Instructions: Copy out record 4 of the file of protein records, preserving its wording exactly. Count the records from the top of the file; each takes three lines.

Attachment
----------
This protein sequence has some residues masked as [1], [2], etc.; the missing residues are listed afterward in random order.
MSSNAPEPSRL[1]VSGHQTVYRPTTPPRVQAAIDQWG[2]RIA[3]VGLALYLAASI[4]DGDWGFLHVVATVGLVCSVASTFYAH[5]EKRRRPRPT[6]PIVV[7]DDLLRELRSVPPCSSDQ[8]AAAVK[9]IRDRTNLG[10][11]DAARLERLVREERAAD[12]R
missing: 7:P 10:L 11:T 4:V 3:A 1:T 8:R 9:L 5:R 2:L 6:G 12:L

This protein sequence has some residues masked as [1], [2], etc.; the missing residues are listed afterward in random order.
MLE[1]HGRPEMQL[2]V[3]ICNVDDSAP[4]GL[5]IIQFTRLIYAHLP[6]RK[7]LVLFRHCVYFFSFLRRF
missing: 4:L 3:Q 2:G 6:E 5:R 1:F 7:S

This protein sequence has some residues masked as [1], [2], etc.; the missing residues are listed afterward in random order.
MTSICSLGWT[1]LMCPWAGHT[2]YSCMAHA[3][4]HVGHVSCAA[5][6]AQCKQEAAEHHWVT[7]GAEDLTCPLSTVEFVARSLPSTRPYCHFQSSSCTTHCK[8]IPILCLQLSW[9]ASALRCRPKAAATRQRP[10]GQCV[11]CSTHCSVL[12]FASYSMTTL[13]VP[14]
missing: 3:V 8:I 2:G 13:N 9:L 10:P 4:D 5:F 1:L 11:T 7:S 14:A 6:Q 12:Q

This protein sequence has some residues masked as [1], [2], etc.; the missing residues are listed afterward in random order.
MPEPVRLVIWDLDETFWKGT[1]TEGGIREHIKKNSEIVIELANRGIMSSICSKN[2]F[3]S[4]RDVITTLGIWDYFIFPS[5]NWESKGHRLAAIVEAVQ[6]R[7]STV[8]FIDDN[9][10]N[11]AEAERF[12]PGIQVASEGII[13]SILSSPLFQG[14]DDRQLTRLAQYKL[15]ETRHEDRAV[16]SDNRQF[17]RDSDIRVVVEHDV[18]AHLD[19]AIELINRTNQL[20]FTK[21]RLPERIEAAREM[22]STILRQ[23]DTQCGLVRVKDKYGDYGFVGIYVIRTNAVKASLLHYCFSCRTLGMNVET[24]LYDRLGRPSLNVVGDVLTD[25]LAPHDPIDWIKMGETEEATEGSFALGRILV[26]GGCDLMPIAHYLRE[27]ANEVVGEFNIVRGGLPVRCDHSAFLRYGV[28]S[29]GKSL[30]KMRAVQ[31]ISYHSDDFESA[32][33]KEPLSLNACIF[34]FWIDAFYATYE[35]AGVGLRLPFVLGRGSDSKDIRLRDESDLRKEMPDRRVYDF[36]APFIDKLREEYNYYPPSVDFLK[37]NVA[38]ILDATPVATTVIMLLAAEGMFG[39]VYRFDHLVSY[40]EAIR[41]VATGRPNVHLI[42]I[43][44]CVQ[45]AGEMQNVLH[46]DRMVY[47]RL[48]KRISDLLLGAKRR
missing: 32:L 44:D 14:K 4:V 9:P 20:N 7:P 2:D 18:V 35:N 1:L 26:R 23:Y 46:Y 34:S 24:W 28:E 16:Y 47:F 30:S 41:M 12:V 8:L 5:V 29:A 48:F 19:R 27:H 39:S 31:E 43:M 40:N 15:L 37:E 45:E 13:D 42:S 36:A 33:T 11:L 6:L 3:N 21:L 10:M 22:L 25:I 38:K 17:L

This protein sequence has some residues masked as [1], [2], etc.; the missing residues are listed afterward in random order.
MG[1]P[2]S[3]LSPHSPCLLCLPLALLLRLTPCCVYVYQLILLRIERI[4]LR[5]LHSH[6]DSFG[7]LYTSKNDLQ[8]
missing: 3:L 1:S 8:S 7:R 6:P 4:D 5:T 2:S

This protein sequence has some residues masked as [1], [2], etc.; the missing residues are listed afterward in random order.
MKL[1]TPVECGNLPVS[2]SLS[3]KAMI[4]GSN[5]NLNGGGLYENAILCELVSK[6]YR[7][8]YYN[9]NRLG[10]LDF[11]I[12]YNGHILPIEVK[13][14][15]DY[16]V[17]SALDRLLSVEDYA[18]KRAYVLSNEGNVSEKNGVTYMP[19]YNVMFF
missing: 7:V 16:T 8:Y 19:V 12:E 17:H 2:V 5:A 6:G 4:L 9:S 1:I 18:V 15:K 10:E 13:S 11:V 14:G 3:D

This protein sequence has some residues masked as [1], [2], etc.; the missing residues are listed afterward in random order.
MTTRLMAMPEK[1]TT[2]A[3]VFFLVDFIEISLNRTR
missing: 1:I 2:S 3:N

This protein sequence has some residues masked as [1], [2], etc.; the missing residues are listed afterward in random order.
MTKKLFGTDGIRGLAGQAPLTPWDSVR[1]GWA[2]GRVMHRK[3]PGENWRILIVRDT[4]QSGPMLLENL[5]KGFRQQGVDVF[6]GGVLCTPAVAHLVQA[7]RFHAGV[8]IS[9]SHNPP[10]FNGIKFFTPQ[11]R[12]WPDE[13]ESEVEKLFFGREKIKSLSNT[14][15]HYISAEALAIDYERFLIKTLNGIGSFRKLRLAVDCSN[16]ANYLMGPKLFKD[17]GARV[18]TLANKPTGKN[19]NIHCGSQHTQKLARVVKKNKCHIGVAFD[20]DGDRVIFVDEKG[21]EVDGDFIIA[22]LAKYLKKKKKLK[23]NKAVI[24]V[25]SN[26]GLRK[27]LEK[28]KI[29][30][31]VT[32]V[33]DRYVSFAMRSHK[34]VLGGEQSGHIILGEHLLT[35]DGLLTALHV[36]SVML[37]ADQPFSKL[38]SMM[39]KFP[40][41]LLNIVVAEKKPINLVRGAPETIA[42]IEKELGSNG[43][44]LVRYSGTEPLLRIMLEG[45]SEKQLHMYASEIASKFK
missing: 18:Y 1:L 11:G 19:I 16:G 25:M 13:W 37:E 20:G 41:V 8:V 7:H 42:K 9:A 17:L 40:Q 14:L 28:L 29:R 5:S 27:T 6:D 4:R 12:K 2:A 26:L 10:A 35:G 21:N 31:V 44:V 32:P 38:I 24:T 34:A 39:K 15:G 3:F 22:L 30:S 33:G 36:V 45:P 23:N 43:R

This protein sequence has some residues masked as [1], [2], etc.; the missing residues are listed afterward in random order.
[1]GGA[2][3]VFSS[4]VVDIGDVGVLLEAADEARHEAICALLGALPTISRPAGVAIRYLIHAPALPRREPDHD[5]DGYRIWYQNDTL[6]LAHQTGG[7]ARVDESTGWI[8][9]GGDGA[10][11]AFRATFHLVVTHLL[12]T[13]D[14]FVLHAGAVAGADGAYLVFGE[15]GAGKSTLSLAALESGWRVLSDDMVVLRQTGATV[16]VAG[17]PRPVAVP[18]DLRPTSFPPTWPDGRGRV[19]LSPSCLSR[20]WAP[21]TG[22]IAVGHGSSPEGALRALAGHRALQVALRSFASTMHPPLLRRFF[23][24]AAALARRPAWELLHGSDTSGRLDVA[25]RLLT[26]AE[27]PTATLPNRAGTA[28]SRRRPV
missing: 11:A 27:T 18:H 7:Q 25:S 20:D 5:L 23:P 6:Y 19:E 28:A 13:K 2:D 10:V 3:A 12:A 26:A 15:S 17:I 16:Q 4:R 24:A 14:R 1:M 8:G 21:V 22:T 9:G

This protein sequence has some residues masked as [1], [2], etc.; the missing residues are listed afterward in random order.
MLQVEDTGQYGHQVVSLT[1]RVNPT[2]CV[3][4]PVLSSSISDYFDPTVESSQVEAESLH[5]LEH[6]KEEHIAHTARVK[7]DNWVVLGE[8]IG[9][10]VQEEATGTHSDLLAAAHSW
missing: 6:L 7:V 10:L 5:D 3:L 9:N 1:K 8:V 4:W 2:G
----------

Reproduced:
This protein sequence has some residues masked as [1], [2], etc.; the missing residues are listed afterward in random order.
MPEPVRLVIWDLDETFWKGT[1]TEGGIREHIKKNSEIVIELANRGIMSSICSKN[2]F[3]S[4]RDVITTLGIWDYFIFPS[5]NWESKGHRLAAIVEAVQ[6]R[7]STV[8]FIDDN[9][10]N[11]AEAERF[12]PGIQVASEGII[13]SILSSPLFQG[14]DDRQLTRLAQYKL[15]ETRHEDRAV[16]SDNRQF[17]RDSDIRVVVEHDV[18]AHLD[19]AIELINRTNQL[20]FTK[21]RLPERIEAAREM[22]STILRQ[23]DTQCGLVRVKDKYGDYGFVGIYVIRTNAVKASLLHYCFSCRTLGMNVET[24]LYDRLGRPSLNVVGDVLTD[25]LAPHDPIDWIKMGETEEATEGSFALGRILV[26]GGCDLMPIAHYLRE[27]ANEVVGEFNIVRGGLPVRCDHSAFLRYGV[28]S[29]GKSL[30]KMRAVQ[31]ISYHSDDFESA[32][33]KEPLSLNACIF[34]FWIDAFYATYE[35]AGVGLRLPFVLGRGSDSKDIRLRDESDLRKEMPDRRVYDF[36]APFIDKLREEYNYYPPSVDFLK[37]NVA[38]ILDATPVATTVIMLLAAEGMFG[39]VYRFDHLVSY[40]EAIR[41]VATGRPNVHLI[42]I[43][44]CVQ[45]AGEMQNVLH[46]DRMVY[47]RL[48]KRISDLLLGAKRR
missing: 32:L 44:D 14:K 4:V 9:P 20:N 7:P 2:D 18:V 35:N 1:L 26:R 23:Y 46:Y 34:S 24:W 28:E 16:Y 47:F 30:S 41:M 12:V 8:L 5:V 29:A 48:F 19:R 27:H 39:S 31:E 43:M 40:N 15:L 37:E 45:E 13:D 42:S 36:A 33:T 11:L 6:L 3:N 21:L 10:M 22:L 25:I 38:K 17:L